This lecture was first published in American Psychologist, 1, 415-422 Introduction In planning to address this group, I have considered and discarded several possible topics. I was tempted to describe the process of non-directive therapy and the counselor techniques and procedures which seem most useful in bringing about this process. But much of this material […]

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Source: The Structure of Behavior, published by Beacon Press, 1967. I am quoting some passages from the introduction and the conclusion. Introduction: The problem of the relations of consciousness and nature Our goal is to understand the relations of consciousness and nature: organic, psychological or even social. By nature we understand here a multiplicity of […]

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Source: “Genetic Epistemology” is the title of a series of lectures delivered by Piaget at Columbia University in 1968. I am quoting the first lecture below. 1 GENETIC EPISTEMOLOGY attempts to explain knowledge, and in particular scientific knowledge, on the basis of its history, its sociogenesis, and especially the psychological origins of the notions and […]

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This short article by Dewey was first published in Philosophical Review, 3, 337-341. Pretty much all libertarians nowadays insist that their doctrine of freedom of will is quite distinct from the older theory of indifferent choice. They suggest that their opponents are quite out of date in devoting their attention to the latter doctrine, which, […]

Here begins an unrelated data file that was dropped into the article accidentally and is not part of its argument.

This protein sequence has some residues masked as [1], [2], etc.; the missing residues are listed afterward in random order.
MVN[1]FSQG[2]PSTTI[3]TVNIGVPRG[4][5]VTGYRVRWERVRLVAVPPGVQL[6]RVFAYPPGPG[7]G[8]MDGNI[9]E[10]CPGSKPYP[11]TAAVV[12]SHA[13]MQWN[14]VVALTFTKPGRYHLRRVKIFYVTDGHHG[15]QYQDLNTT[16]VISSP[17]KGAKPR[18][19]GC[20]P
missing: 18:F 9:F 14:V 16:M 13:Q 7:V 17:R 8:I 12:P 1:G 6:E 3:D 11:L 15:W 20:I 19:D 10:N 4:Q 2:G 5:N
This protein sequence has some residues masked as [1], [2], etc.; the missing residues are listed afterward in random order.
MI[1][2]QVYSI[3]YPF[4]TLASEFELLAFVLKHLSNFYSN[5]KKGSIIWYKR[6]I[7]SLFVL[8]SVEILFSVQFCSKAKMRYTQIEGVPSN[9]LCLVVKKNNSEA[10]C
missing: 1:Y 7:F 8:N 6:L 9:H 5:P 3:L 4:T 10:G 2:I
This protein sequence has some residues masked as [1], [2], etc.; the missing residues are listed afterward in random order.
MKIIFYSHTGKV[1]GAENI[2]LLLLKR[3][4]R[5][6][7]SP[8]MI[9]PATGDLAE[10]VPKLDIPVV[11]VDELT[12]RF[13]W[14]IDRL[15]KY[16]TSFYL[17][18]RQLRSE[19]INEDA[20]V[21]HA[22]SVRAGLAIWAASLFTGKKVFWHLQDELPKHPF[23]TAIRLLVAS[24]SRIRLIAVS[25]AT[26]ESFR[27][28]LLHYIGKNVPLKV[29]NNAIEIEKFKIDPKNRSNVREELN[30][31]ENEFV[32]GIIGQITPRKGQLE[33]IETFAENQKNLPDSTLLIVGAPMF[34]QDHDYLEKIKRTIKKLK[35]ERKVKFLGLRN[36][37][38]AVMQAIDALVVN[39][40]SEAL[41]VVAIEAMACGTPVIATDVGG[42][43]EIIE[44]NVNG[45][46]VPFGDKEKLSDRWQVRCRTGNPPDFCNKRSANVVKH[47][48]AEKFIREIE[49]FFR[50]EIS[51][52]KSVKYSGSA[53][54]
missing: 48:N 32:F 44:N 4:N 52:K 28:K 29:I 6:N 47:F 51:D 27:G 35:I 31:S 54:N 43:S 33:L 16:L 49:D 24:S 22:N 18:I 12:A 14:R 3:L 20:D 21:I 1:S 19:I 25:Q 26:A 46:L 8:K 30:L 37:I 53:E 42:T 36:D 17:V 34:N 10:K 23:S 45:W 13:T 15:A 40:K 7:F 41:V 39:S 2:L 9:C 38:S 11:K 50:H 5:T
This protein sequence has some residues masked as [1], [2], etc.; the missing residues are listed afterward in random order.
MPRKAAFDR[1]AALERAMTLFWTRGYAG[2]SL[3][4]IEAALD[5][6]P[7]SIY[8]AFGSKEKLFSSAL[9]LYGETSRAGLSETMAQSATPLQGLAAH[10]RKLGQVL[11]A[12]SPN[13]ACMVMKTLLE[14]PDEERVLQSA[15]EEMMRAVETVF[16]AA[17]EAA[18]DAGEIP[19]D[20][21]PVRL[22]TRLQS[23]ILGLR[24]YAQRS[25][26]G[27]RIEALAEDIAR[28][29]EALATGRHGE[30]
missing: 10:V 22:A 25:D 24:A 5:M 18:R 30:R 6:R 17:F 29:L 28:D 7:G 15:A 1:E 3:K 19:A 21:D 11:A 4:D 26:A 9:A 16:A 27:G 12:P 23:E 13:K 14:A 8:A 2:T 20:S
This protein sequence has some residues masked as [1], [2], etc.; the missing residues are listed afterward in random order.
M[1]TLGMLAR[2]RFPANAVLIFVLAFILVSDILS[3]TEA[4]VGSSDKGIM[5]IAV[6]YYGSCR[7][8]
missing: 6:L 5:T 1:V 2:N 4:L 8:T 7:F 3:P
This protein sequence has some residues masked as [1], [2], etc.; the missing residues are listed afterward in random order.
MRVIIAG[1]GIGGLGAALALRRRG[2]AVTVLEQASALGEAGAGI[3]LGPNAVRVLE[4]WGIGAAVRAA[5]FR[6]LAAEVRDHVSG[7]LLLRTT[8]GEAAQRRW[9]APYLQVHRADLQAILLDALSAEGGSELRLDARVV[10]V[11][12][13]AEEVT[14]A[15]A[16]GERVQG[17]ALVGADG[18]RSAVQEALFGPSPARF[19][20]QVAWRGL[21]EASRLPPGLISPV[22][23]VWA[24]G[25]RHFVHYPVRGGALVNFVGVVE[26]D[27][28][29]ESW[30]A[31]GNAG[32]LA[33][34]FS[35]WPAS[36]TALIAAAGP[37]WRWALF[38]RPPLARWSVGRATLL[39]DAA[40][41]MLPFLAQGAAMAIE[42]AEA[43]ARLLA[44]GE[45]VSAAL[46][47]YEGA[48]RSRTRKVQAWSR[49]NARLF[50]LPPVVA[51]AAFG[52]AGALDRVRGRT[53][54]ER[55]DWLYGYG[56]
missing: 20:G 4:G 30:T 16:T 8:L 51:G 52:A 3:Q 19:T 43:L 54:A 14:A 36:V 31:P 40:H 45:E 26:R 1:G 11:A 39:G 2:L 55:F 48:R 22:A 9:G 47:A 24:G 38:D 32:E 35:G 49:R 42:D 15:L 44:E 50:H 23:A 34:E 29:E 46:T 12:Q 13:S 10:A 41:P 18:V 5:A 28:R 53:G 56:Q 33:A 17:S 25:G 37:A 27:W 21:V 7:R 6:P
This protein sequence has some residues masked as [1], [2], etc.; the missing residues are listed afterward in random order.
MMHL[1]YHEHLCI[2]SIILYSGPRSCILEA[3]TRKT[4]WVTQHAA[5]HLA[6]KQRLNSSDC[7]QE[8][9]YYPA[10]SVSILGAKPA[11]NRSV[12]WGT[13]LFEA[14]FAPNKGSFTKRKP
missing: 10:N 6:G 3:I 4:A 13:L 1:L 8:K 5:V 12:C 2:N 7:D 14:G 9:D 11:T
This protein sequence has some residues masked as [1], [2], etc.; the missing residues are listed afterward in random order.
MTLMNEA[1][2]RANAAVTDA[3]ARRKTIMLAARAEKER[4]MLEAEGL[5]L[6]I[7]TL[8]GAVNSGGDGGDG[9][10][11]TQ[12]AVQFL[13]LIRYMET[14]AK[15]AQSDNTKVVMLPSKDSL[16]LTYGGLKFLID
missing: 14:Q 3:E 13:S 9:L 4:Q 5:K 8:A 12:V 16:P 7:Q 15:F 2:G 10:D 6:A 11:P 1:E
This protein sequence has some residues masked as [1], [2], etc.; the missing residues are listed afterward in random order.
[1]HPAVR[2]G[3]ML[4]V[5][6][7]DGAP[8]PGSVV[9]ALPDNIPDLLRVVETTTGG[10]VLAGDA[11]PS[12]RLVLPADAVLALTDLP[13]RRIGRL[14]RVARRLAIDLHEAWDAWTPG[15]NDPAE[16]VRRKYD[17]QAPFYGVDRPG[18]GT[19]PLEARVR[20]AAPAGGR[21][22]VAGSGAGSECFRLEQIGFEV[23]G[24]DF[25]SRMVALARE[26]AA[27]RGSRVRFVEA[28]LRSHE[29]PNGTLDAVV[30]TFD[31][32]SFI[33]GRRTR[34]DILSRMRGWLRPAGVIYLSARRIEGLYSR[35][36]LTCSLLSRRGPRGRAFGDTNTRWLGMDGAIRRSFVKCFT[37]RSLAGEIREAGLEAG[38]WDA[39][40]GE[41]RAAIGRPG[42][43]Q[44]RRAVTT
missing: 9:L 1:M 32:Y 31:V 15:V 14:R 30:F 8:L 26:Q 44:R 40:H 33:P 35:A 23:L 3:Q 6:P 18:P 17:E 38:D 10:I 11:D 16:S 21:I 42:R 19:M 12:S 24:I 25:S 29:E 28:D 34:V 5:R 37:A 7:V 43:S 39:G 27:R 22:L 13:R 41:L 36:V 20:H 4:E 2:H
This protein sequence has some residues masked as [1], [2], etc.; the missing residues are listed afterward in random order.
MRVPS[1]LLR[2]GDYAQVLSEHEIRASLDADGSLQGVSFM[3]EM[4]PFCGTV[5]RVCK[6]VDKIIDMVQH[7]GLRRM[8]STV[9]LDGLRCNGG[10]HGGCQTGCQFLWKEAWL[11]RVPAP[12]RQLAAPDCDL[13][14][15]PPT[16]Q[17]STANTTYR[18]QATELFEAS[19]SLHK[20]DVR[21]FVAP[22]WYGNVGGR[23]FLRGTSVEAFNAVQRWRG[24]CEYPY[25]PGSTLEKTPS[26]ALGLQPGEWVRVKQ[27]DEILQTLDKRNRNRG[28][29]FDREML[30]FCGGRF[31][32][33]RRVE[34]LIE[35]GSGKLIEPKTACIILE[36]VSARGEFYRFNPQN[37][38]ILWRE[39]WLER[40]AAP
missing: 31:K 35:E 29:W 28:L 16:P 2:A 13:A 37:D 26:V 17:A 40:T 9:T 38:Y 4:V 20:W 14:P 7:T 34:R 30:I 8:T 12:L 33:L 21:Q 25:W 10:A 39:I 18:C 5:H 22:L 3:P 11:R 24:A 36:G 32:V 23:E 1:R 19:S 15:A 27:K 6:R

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Source: Modern Man in Search of a Soul, 1933. Published by Routledge & Kegan Paul, translated by Cary Baynes. Reproduced here: Chapter IX, The Basic Postulates of Analytical Psychology. IT was universally believed in the Middle Ages as well as in the Græco-Roman world that the soul is a substance. Indeed, mankind as a whole […]

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This essay from 1960 was first published in American Psychologist, 15, 113-118. It questions the fundamental assumptions that are implicit in the idea of “mental health”, or “mental illness.” What do these constructs really mean, and why do we have them? Introduction My aim in this essay is to raise the question “Is there such […]

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This is a speech by the German psychologist Wolfgang Köhler. It was given at the 67th Annual Convention of the American Psychological Association, in Cincinnati, Ohio, on September 6, 1959. Wolfgang Köhler was at the time the president of the APA. He is today remembered as a proponent of Gestalt Psychology, which became popularized later […]

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